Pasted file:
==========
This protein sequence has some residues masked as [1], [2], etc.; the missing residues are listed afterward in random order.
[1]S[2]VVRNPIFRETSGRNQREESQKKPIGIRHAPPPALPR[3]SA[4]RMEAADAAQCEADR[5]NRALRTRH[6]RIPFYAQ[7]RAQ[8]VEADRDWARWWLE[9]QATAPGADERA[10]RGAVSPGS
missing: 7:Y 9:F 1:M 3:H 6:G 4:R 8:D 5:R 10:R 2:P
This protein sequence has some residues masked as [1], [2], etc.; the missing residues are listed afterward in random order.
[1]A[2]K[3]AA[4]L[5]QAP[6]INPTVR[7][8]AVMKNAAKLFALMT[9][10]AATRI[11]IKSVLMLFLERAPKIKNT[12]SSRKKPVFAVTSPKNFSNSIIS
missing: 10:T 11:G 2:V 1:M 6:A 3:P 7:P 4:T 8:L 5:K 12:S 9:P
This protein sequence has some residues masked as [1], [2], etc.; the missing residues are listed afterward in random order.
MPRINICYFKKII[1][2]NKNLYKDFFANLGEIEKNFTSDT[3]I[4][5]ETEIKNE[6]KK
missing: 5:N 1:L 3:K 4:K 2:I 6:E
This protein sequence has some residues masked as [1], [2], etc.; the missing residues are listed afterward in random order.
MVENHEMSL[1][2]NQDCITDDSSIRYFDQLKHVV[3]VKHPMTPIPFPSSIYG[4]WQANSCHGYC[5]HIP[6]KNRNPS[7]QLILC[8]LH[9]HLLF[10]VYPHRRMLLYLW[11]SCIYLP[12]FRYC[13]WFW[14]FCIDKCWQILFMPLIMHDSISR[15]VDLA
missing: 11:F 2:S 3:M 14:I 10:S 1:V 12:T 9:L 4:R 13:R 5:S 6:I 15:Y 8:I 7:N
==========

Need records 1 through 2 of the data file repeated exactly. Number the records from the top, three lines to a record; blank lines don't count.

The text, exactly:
This protein sequence has some residues masked as [1], [2], etc.; the missing residues are listed afterward in random order.
[1]S[2]VVRNPIFRETSGRNQREESQKKPIGIRHAPPPALPR[3]SA[4]RMEAADAAQCEADR[5]NRALRTRH[6]RIPFYAQ[7]RAQ[8]VEADRDWARWWLE[9]QATAPGADERA[10]RGAVSPGS
missing: 7:Y 9:F 1:M 3:H 6:G 4:R 8:D 5:R 10:R 2:P
This protein sequence has some residues masked as [1], [2], etc.; the missing residues are listed afterward in random order.
[1]A[2]K[3]AA[4]L[5]QAP[6]INPTVR[7][8]AVMKNAAKLFALMT[9][10]AATRI[11]IKSVLMLFLERAPKIKNT[12]SSRKKPVFAVTSPKNFSNSIIS
missing: 10:T 11:G 2:V 1:M 6:A 3:P 7:P 4:T 8:L 5:K 12:S 9:P